Visible to the public Data-Driven Model-Based Decision-Making - October 2016Conflict Detection Enabled

Public Audience
Purpose: To highlight project progress. Information is generally at a higher level which is accessible to the interested public. All information contained in the report (regions 1-3) is a Government Deliverable/CDRL.

PI(s): William Sanders, Masooda Bashir, David Nicol, and Aad Van Moorsel*

Researchers: Ken Keefe, Mohamad Noureddine, Charles Morriset* and Rob Cain* (*Newcastle Univ., UK)

This refers to Hard Problems, released November 2012.

  • Predictive Security Metrics - System security analysis requires a holistic approach that considers the behavior of non-human subsystem, bad actors or adversaries, and expected human participants such as users and system administrators. We are developing the HITOP modeling formalism to formally describe the behavior of human participants and how their decisions affect overall system performance and security. With this modeling methodology and the tool support we are developing, we will produce quantitative security metrics for cyber-human systems.
  • Human Behavior - Modeling and evaluating human behavior is challenging, but it is an imperative component in security analysis. Stochastic modeling serves as a good approximation of human behavior, but we intend to do more with the HITOP method, which considers a task based process modeling language that evaluates a human's opportunity, willingness, and capability to perform individual tasks in their daily behavior. Partnered with an effective data collection strategy to validate model parameters, we are working to provide a sound model of human behavior.

Papers published in this quarter as a result of this research. Include title, author(s), venue published/presented, and a short description or abstract. Identify which hard problem(s) the publication addressed. Papers that have not yet been published should be reported in region 2 below.

[1] John C. Mace, Charles Morisset, and Aad van Moorsel, "Modelling User Availability in Workflow Resiliency Analysis", Symposium and Bootcamp on the Science of Security (HotSoS 2015), Urbana, IL, April 21-22, 2015.

Abstract: Workflows capture complex operational processes and include security constraints limiting which users can perform which tasks. An improper security policy may prevent certain tasks being assigned and may force a policy violation. Deciding whether a valid user-task assignment exists for a given policy is known to be extremely complex, especially when considering user unavailability (known as the resiliency problem). Therefore tools are required that allow automatic evaluation of workflow resiliency. Modelling well defined workflows is fairly straightforward, however user availability can be modelled in multiple ways for the same workflow. Correct choice of model is a complex yet necessary concern as it has a major impact on the calculated resiliency. We describe a number of user availability models and their encoding in the model checker PRISM, used to evaluate resiliency. We also show how model choice can affect resiliency computation in terms of its value, memory and CPU time.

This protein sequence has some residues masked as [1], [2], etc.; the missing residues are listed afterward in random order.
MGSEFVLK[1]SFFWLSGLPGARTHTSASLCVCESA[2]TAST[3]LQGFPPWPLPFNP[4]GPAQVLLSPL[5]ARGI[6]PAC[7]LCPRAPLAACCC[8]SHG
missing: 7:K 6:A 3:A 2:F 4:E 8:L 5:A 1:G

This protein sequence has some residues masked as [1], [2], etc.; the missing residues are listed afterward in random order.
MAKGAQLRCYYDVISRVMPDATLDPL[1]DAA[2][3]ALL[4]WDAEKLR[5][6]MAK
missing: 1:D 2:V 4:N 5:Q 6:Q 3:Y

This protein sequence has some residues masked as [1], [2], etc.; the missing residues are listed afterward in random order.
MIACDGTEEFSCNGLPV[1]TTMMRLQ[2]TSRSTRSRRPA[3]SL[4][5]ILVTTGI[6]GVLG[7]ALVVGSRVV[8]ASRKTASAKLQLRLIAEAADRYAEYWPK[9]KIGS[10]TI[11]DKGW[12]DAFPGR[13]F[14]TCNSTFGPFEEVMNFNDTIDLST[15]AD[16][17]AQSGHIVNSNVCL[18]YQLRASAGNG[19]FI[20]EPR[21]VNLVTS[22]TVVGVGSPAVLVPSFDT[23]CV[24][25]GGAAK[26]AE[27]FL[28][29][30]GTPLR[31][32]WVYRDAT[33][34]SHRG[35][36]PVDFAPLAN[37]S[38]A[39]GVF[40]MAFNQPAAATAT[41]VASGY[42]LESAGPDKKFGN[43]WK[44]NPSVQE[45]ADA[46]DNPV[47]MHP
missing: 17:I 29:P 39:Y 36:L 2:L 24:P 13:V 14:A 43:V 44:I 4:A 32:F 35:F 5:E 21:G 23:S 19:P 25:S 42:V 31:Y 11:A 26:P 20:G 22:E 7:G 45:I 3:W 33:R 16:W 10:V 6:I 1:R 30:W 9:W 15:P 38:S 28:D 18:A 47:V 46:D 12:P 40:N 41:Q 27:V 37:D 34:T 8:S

[2] John C. Mace, Charles Morisset, and Aad van Moorsel, "Impact of Policy Design on Workflow Resiliency Computation Time", Quantitative Evaluation of Systems (QEST 2015), Madrid, Spain, September 1-3, 2015.

Abstract: Workflows are complex operational processes that include security constraints restricting which users can perform which tasks. An improper user-task assignment may prevent the completion of the workflow, and deciding such an assignment at runtime is known to be complex, especially when considering user unavailability (known as the resiliency problem). Therefore, design tools are required that allow fast evaluation of workflow resiliency. In this paper, we propose a methodology for workflow designers to assess the impact of the security policy on computing the resiliency of a workflow. Our approach relies on encoding a workflow into the probabilistic model-checker PRISM, allowing its resiliency to be evaluated by solving a Markov Decision Process. We observe and illustrate that adding or removing some constraints has a clear impact on the resiliency computation time, and we compute the set of security constraints that can be artificially added to a security policy in order to reduce the computation time while maintaining the resiliency.